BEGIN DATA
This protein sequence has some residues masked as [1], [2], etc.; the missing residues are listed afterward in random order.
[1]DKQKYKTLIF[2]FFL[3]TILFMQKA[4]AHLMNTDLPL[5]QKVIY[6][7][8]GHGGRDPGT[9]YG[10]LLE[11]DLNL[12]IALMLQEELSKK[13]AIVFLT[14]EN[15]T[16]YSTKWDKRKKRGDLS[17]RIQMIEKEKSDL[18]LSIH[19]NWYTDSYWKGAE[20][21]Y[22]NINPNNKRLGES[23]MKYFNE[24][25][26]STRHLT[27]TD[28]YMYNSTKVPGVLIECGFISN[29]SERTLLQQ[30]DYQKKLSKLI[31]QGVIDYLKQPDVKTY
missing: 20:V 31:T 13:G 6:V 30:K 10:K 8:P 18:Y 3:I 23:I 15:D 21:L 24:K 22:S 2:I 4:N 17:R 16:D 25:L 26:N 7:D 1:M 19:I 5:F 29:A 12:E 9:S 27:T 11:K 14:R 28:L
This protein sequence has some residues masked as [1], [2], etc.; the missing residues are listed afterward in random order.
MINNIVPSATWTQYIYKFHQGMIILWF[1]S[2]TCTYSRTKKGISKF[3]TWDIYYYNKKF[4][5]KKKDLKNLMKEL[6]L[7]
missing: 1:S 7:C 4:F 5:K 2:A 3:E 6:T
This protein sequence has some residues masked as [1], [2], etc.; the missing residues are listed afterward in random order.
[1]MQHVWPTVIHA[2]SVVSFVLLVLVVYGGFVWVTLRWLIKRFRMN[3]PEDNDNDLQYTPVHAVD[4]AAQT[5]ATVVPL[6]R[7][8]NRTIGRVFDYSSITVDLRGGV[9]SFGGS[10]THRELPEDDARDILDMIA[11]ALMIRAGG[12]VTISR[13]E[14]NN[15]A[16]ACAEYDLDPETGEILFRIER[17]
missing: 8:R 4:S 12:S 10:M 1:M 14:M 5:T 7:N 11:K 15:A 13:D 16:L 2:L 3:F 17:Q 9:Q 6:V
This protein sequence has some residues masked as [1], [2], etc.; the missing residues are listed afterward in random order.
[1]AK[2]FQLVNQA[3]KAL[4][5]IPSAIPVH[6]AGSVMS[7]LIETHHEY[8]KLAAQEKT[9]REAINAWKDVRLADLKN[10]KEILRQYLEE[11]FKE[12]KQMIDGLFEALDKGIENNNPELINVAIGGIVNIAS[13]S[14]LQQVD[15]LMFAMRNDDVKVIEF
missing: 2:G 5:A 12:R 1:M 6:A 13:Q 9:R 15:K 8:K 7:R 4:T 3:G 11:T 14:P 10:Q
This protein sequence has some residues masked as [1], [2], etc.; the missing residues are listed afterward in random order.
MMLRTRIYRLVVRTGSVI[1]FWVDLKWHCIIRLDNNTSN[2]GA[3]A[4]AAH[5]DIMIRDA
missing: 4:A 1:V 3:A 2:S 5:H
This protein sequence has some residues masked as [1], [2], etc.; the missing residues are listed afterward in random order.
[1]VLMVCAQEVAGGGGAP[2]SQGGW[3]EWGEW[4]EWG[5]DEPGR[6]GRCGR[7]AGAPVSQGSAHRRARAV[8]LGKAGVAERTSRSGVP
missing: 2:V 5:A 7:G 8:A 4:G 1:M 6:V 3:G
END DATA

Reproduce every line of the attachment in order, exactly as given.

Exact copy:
This protein sequence has some residues masked as [1], [2], etc.; the missing residues are listed afterward in random order.
[1]DKQKYKTLIF[2]FFL[3]TILFMQKA[4]AHLMNTDLPL[5]QKVIY[6][7][8]GHGGRDPGT[9]YG[10]LLE[11]DLNL[12]IALMLQEELSKK[13]AIVFLT[14]EN[15]T[16]YSTKWDKRKKRGDLS[17]RIQMIEKEKSDL[18]LSIH[19]NWYTDSYWKGAE[20][21]Y[22]NINPNNKRLGES[23]MKYFNE[24][25][26]STRHLT[27]TD[28]YMYNSTKVPGVLIECGFISN[29]SERTLLQQ[30]DYQKKLSKLI[31]QGVIDYLKQPDVKTY
missing: 20:V 31:T 13:G 6:V 30:K 10:K 8:P 18:Y 3:I 23:I 15:D 21:L 24:K 22:S 2:I 4:N 17:R 16:D 25:L 26:N 7:D 1:M 19:I 5:F 29:A 12:E 9:S 27:T 11:K 14:R 28:L
This protein sequence has some residues masked as [1], [2], etc.; the missing residues are listed afterward in random order.
MINNIVPSATWTQYIYKFHQGMIILWF[1]S[2]TCTYSRTKKGISKF[3]TWDIYYYNKKF[4][5]KKKDLKNLMKEL[6]L[7]
missing: 1:S 7:C 4:F 5:K 2:A 3:E 6:T
This protein sequence has some residues masked as [1], [2], etc.; the missing residues are listed afterward in random order.
[1]MQHVWPTVIHA[2]SVVSFVLLVLVVYGGFVWVTLRWLIKRFRMN[3]PEDNDNDLQYTPVHAVD[4]AAQT[5]ATVVPL[6]R[7][8]NRTIGRVFDYSSITVDLRGGV[9]SFGGS[10]THRELPEDDARDILDMIA[11]ALMIRAGG[12]VTISR[13]E[14]NN[15]A[16]ACAEYDLDPETGEILFRIER[17]
missing: 8:R 4:S 12:S 10:M 1:M 14:M 5:T 7:N 11:K 15:A 13:D 16:L 2:L 3:F 17:Q 9:Q 6:V
This protein sequence has some residues masked as [1], [2], etc.; the missing residues are listed afterward in random order.
[1]AK[2]FQLVNQA[3]KAL[4][5]IPSAIPVH[6]AGSVMS[7]LIETHHEY[8]KLAAQEKT[9]REAINAWKDVRLADLKN[10]KEILRQYLEE[11]FKE[12]KQMIDGLFEALDKGIENNNPELINVAIGGIVNIAS[13]S[14]LQQVD[15]LMFAMRNDDVKVIEF
missing: 2:G 5:A 12:R 1:M 6:A 13:Q 9:R 15:K 8:K 7:R 4:T 3:G 11:T 14:P 10:Q
This protein sequence has some residues masked as [1], [2], etc.; the missing residues are listed afterward in random order.
MMLRTRIYRLVVRTGSVI[1]FWVDLKWHCIIRLDNNTSN[2]GA[3]A[4]AAH[5]DIMIRDA
missing: 4:A 1:V 3:A 2:S 5:H
This protein sequence has some residues masked as [1], [2], etc.; the missing residues are listed afterward in random order.
[1]VLMVCAQEVAGGGGAP[2]SQGGW[3]EWGEW[4]EWG[5]DEPGR[6]GRCGR[7]AGAPVSQGSAHRRARAV[8]LGKAGVAERTSRSGVP
missing: 2:V 5:A 7:G 8:A 4:G 1:M 6:V 3:G